My primary goal every time in that game was to be an amazing merchant. I would start by plotting where each station is and what they produce and what prices i can expect. I slowly discovered certain stations prefer certain goods. So i started making many runs between them to profit. Later id buy a second ship and have it do other runs for me.

BUT

Slowly the economy in trade was worth nothing. or the time it takes for any trade to be worth was enormous. I was constantly hitting a wall where what i wanted to trade was not desired anywhere because AI traders constantly beat me to it.

I gained that this was because never was there any easier way of tracking where what station is and its prices (id have to send a ship and have it be a proxy i can use to view the market)

What Ive gained from all this :
For players, make some method of being able to get information on goods, perhaps use some small ship agents that are very very high speed capable to relay prices. Or provide information lookup on nearby stations (just gists, like what goods they prefer, distance etc)

Also as a side - ive not seen any instance of this economy having a point of start for goods. that is - Where do the raw materials come from?
To make more goods, why not have unlimited mining or resource gathering sites? This way the raw materials come from somewhere, economy is dependant on these in its entirety. If not enough raw X is incoming then not enough refined X is outgoing.
Thus non raw goods are not magically refreshed, but instead rely on the chain of production. Maybe some goods when present on these mining sites (think mining machinery etc) can actually speed them up some more - to a limit ofcourse.

any how that's my input for this interesting concept. Id love to see the code and workings underneath when its done. Systems and designs like this in code make me enjoy the fun of coding.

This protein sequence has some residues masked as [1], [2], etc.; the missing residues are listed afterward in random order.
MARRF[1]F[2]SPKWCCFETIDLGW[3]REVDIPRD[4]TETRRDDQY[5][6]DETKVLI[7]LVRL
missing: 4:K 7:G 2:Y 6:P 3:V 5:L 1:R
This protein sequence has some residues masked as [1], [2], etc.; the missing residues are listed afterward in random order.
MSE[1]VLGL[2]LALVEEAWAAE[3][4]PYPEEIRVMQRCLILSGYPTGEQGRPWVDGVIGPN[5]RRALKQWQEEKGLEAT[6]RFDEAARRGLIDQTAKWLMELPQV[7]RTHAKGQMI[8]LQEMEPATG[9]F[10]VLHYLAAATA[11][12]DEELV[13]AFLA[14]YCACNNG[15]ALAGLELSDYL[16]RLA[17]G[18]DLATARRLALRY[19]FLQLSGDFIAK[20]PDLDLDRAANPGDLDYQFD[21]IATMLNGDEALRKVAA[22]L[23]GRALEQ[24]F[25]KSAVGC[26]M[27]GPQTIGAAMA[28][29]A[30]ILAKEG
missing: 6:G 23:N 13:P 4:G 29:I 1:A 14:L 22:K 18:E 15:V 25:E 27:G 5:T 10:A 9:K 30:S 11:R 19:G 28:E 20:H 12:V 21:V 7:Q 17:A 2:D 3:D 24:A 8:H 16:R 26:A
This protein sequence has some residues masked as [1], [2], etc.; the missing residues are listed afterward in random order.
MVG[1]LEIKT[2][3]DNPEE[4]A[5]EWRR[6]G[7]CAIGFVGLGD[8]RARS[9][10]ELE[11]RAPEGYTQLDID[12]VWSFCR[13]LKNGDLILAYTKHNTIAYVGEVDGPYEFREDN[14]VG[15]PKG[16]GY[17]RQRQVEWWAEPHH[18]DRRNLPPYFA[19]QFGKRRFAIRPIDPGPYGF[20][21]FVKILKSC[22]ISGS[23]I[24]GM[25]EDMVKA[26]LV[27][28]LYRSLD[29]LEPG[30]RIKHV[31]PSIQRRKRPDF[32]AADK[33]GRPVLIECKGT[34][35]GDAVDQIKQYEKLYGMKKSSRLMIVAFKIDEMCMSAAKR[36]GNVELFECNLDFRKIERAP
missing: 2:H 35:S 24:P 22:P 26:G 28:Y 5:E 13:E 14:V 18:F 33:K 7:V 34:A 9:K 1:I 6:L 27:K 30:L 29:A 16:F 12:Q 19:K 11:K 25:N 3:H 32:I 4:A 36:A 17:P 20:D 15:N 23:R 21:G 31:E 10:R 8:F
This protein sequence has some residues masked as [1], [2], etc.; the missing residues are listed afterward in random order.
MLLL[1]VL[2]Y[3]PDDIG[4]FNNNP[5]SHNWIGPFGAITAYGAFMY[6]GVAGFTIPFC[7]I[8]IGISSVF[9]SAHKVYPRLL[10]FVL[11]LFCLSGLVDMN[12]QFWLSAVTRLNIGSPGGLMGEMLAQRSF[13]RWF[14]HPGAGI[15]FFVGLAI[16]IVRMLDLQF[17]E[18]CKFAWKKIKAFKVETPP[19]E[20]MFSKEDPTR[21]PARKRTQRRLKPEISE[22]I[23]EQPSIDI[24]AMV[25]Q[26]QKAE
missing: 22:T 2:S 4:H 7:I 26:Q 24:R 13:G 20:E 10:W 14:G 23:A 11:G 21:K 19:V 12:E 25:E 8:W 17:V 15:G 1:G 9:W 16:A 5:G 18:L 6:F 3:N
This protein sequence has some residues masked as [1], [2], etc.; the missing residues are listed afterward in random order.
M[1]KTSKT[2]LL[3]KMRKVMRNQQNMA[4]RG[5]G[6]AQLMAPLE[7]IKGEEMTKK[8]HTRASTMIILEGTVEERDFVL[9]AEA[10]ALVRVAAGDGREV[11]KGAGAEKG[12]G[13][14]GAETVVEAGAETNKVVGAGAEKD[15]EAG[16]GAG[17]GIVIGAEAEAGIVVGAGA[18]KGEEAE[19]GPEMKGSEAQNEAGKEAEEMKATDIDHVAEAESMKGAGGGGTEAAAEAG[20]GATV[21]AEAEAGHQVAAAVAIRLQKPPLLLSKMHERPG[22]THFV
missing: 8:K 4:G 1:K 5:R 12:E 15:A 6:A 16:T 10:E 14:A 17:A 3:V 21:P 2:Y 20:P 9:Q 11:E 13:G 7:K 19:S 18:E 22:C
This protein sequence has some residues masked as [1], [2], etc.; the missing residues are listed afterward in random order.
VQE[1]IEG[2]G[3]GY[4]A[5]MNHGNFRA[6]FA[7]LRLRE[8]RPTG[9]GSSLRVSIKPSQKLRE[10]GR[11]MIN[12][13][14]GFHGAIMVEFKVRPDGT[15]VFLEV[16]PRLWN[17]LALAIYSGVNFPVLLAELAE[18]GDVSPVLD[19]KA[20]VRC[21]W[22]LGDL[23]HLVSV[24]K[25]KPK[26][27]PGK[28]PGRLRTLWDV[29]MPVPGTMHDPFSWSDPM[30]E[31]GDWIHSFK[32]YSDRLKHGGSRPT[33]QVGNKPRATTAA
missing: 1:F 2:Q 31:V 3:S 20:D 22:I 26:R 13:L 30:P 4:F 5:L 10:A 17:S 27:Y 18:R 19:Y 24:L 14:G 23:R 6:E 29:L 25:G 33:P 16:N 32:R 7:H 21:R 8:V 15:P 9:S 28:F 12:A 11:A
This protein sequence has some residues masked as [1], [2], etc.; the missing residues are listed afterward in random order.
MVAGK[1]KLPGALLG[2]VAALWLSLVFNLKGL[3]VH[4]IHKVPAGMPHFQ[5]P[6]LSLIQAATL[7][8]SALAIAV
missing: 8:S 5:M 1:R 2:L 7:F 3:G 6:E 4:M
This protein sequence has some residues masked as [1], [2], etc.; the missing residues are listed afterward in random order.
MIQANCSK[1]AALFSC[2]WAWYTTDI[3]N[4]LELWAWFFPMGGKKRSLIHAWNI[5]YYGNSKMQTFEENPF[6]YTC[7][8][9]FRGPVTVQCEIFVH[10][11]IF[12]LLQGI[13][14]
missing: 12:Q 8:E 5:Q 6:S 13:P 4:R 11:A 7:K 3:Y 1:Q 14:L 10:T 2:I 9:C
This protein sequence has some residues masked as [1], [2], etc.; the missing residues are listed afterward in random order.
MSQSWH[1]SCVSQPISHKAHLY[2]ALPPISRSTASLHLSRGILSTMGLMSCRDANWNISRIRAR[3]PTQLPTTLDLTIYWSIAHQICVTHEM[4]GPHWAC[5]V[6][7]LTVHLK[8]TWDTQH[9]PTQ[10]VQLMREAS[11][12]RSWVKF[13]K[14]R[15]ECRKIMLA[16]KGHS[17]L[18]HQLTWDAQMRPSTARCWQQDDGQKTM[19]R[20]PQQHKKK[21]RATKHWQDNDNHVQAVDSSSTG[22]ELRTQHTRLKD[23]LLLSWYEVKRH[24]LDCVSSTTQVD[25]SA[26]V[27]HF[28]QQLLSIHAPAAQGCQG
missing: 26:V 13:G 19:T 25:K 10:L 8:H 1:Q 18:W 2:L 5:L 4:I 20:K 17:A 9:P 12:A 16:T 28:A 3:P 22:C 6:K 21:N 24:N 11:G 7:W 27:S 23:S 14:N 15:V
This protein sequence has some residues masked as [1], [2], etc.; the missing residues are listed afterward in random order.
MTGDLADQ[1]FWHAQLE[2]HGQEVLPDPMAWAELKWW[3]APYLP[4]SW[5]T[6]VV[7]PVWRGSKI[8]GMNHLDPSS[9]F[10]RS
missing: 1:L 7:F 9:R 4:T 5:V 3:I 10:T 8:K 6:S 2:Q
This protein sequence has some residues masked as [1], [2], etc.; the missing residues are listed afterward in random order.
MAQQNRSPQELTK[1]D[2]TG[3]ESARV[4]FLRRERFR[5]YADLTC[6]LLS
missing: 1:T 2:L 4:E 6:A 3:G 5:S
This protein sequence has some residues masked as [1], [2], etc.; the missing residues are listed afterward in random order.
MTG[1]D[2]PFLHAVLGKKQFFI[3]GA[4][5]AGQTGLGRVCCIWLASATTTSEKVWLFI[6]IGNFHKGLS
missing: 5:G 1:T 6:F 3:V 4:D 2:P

pedrosgali
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### Re: Balancing game economies

I totally loved X3 reunion, one of the main inspirations for this project was to make that kind of game with a more Open TTD feel to it. It really bugged me in X3 that you could only ever have one window open at a time which is what lead to your problem with it IMO, you could never get to see enough trade data to make a killing on the market.

One thing they did well which avoids the problems I'm currently having is that stations only really sold one product so they buy goods they need and sell the output (I'm not counting shipyards and equipment docks there but you get what I mean.) I considered this approach very hard and decided in the end to try something more like Patrician 3 where each port was like a planet in the demo.

As for the resources, they are made at planets. Each planet gets a modifier 0.1 to 2 for how abundant each resource is at that planet. I am still unsure about asteroid mining at the minute, I want to add it in to have secondary off world resource production but I'm not quite sure about the fine details yet.

Thanks for joining the discussion and if you haven't tried patrician 3 you should.

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if not wearTheseGlasses() then
chewing_on_trashcan = true
end